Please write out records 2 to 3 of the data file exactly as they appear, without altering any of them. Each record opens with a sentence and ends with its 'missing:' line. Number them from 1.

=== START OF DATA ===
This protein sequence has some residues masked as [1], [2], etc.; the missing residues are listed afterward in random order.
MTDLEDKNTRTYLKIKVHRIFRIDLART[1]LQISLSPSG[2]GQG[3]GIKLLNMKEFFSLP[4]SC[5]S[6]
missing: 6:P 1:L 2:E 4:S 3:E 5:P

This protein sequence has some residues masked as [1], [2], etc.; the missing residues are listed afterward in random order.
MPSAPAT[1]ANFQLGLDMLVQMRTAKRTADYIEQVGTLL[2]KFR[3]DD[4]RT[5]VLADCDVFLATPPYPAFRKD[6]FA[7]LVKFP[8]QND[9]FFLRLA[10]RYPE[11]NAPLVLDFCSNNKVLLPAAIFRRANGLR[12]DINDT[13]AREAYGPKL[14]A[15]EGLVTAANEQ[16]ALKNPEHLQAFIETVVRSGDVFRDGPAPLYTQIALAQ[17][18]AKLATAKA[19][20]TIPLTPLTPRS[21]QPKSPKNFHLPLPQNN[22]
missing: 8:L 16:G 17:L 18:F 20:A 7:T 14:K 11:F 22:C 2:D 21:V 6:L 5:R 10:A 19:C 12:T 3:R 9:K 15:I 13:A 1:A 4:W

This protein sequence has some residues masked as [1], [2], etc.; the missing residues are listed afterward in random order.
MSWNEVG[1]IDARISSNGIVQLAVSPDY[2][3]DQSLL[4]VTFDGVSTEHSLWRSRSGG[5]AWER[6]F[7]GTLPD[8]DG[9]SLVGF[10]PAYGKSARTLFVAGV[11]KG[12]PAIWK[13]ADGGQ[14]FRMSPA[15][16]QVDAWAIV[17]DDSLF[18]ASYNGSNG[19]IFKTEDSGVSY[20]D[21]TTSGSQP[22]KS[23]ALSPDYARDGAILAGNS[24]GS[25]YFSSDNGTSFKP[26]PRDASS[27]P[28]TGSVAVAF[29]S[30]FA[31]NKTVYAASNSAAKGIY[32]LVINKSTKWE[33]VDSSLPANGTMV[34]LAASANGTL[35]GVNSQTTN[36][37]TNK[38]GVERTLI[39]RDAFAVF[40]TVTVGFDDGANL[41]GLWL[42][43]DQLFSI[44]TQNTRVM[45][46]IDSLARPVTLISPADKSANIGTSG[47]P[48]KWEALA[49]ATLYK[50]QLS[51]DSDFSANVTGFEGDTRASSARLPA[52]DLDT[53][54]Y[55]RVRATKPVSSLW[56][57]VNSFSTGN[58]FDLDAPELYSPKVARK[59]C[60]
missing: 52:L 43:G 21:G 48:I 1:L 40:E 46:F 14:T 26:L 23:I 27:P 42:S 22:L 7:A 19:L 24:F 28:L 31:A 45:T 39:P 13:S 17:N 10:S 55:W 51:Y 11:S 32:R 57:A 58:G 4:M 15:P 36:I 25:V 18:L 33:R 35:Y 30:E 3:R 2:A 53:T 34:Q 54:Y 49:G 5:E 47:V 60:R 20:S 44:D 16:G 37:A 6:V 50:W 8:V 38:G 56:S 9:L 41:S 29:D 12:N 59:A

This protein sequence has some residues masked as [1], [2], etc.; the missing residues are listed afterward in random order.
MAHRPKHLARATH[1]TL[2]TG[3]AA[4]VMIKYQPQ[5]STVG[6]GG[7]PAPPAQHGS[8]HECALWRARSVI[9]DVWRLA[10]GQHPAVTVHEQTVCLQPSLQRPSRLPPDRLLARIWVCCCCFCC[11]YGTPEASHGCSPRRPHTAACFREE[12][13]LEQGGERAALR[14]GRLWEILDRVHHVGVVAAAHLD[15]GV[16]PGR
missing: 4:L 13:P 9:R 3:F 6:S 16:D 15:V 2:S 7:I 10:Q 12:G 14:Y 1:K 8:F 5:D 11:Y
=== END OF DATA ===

This protein sequence has some residues masked as [1], [2], etc.; the missing residues are listed afterward in random order.
MPSAPAT[1]ANFQLGLDMLVQMRTAKRTADYIEQVGTLL[2]KFR[3]DD[4]RT[5]VLADCDVFLATPPYPAFRKD[6]FA[7]LVKFP[8]QND[9]FFLRLA[10]RYPE[11]NAPLVLDFCSNNKVLLPAAIFRRANGLR[12]DINDT[13]AREAYGPKL[14]A[15]EGLVTAANEQ[16]ALKNPEHLQAFIETVVRSGDVFRDGPAPLYTQIALAQ[17][18]AKLATAKA[19][20]TIPLTPLTPRS[21]QPKSPKNFHLPLPQNN[22]
missing: 8:L 16:G 17:L 18:F 20:A 7:T 14:K 11:F 22:C 2:D 21:V 6:L 5:R 10:A 19:C 12:T 3:R 9:K 15:I 13:A 1:A 4:W

This protein sequence has some residues masked as [1], [2], etc.; the missing residues are listed afterward in random order.
MSWNEVG[1]IDARISSNGIVQLAVSPDY[2][3]DQSLL[4]VTFDGVSTEHSLWRSRSGG[5]AWER[6]F[7]GTLPD[8]DG[9]SLVGF[10]PAYGKSARTLFVAGV[11]KG[12]PAIWK[13]ADGGQ[14]FRMSPA[15][16]QVDAWAIV[17]DDSLF[18]ASYNGSNG[19]IFKTEDSGVSY[20]D[21]TTSGSQP[22]KS[23]ALSPDYARDGAILAGNS[24]GS[25]YFSSDNGTSFKP[26]PRDASS[27]P[28]TGSVAVAF[29]S[30]FA[31]NKTVYAASNSAAKGIY[32]LVINKSTKWE[33]VDSSLPANGTMV[34]LAASANGTL[35]GVNSQTTN[36][37]TNK[38]GVERTLI[39]RDAFAVF[40]TVTVGFDDGANL[41]GLWL[42][43]DQLFSI[44]TQNTRVM[45][46]IDSLARPVTLISPADKSANIGTSG[47]P[48]KWEALA[49]ATLYK[50]QLS[51]DSDFSANVTGFEGDTRASSARLPA[52]DLDT[53][54]Y[55]RVRATKPVSSLW[56][57]VNSFSTGN[58]FDLDAPELYSPKVARK[59]C[60]
missing: 52:L 43:G 21:G 48:I 1:L 40:E 46:F 14:T 26:L 23:I 27:P 42:S 22:L 7:A 19:L 24:F 28:L 31:A 45:T 39:P 13:S 17:N 10:S 55:W 51:Y 11:S 32:R 57:A 58:G 4:M 15:P 36:I 25:V 18:L 33:R 35:Y 30:E 3:R 2:A 53:T 34:Q 54:Y 49:G 5:E 47:V 60:R 20:S 44:D 16:G 37:A 6:V 50:W 8:V 38:G 56:S 9:L 41:S 29:D 12:N 59:A